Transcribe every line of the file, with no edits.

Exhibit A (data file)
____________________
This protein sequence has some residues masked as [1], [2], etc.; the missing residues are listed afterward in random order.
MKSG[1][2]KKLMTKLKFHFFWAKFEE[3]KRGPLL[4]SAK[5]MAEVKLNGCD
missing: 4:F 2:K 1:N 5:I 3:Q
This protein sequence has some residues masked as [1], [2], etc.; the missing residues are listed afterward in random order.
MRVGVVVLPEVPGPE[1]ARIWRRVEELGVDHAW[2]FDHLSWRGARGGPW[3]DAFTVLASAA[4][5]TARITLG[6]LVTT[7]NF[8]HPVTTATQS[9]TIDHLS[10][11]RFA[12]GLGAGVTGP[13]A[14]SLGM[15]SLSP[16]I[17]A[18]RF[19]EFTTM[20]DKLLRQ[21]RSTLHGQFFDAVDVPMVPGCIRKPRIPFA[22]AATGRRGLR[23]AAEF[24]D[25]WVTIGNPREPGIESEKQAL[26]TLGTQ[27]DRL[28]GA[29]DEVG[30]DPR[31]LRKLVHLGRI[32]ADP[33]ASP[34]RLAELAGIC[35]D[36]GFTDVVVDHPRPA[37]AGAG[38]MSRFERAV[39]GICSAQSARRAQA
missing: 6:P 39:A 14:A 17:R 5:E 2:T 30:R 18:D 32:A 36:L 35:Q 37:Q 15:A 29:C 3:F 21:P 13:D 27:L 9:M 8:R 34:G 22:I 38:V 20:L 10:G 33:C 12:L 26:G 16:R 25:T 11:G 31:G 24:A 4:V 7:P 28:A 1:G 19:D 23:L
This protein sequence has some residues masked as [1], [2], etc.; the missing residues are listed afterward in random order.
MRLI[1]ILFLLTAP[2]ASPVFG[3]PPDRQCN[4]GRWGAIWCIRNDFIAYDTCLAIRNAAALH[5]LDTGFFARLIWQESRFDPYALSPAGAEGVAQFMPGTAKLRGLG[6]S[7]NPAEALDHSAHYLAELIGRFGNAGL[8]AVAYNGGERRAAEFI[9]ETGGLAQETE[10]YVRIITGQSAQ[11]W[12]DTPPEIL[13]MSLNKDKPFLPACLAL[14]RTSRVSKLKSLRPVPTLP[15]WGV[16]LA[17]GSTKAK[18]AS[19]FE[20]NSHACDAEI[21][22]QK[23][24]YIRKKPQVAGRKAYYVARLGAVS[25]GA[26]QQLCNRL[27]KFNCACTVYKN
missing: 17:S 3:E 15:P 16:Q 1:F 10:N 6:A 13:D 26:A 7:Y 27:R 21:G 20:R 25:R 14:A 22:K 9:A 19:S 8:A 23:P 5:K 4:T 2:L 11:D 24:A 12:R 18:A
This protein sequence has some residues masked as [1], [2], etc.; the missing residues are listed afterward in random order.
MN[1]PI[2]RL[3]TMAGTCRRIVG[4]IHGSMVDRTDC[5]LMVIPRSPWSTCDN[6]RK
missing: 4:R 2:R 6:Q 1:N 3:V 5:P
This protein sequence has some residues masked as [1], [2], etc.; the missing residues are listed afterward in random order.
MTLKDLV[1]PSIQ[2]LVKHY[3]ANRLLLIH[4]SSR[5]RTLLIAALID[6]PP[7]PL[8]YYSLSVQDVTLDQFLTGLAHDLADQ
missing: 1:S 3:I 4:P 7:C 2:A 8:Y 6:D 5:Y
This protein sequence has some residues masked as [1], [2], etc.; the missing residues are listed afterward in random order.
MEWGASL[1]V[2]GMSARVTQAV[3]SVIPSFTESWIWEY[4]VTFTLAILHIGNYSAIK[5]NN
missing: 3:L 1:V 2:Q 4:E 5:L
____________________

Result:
This protein sequence has some residues masked as [1], [2], etc.; the missing residues are listed afterward in random order.
MKSG[1][2]KKLMTKLKFHFFWAKFEE[3]KRGPLL[4]SAK[5]MAEVKLNGCD
missing: 4:F 2:K 1:N 5:I 3:Q
This protein sequence has some residues masked as [1], [2], etc.; the missing residues are listed afterward in random order.
MRVGVVVLPEVPGPE[1]ARIWRRVEELGVDHAW[2]FDHLSWRGARGGPW[3]DAFTVLASAA[4][5]TARITLG[6]LVTT[7]NF[8]HPVTTATQS[9]TIDHLS[10][11]RFA[12]GLGAGVTGP[13]A[14]SLGM[15]SLSP[16]I[17]A[18]RF[19]EFTTM[20]DKLLRQ[21]RSTLHGQFFDAVDVPMVPGCIRKPRIPFA[22]AATGRRGLR[23]AAEF[24]D[25]WVTIGNPREPGIESEKQAL[26]TLGTQ[27]DRL[28]GA[29]DEVG[30]DPR[31]LRKLVHLGRI[32]ADP[33]ASP[34]RLAELAGIC[35]D[36]GFTDVVVDHPRPA[37]AGAG[38]MSRFERAV[39]GICSAQSARRAQA
missing: 6:P 39:A 14:A 17:R 5:E 2:T 30:R 18:D 32:A 36:L 35:Q 37:Q 15:A 29:C 3:F 21:P 13:D 27:L 9:M 8:R 34:G 22:I 38:V 20:L 10:G 33:C 12:L 26:G 16:R 25:T 11:G 31:G 24:A 4:V 7:P 28:A 1:G 19:D 23:L
This protein sequence has some residues masked as [1], [2], etc.; the missing residues are listed afterward in random order.
MRLI[1]ILFLLTAP[2]ASPVFG[3]PPDRQCN[4]GRWGAIWCIRNDFIAYDTCLAIRNAAALH[5]LDTGFFARLIWQESRFDPYALSPAGAEGVAQFMPGTAKLRGLG[6]S[7]NPAEALDHSAHYLAELIGRFGNAGL[8]AVAYNGGERRAAEFI[9]ETGGLAQETE[10]YVRIITGQSAQ[11]W[12]DTPPEIL[13]MSLNKDKPFLPACLAL[14]RTSRVSKLKSLRPVPTLP[15]WGV[16]LA[17]GSTKAK[18]AS[19]FE[20]NSHACDAEI[21][22]QK[23][24]YIRKKPQVAGRKAYYVARLGAVS[25]GA[26]QQLCNRL[27]KFNCACTVYKN
missing: 17:S 3:E 15:P 16:Q 1:F 10:N 6:A 13:D 26:A 7:Y 27:R 21:G 20:R 25:R 14:A 22:K 9:A 19:S 8:A 23:P 5:K 4:T 2:L 11:D 24:A 12:R 18:A
This protein sequence has some residues masked as [1], [2], etc.; the missing residues are listed afterward in random order.
MN[1]PI[2]RL[3]TMAGTCRRIVG[4]IHGSMVDRTDC[5]LMVIPRSPWSTCDN[6]RK
missing: 4:R 2:R 6:Q 1:N 3:V 5:P
This protein sequence has some residues masked as [1], [2], etc.; the missing residues are listed afterward in random order.
MTLKDLV[1]PSIQ[2]LVKHY[3]ANRLLLIH[4]SSR[5]RTLLIAALID[6]PP[7]PL[8]YYSLSVQDVTLDQFLTGLAHDLADQ
missing: 1:S 3:I 4:P 7:C 2:A 8:Y 6:D 5:Y
This protein sequence has some residues masked as [1], [2], etc.; the missing residues are listed afterward in random order.
MEWGASL[1]V[2]GMSARVTQAV[3]SVIPSFTESWIWEY[4]VTFTLAILHIGNYSAIK[5]NN
missing: 3:L 1:V 2:Q 4:E 5:L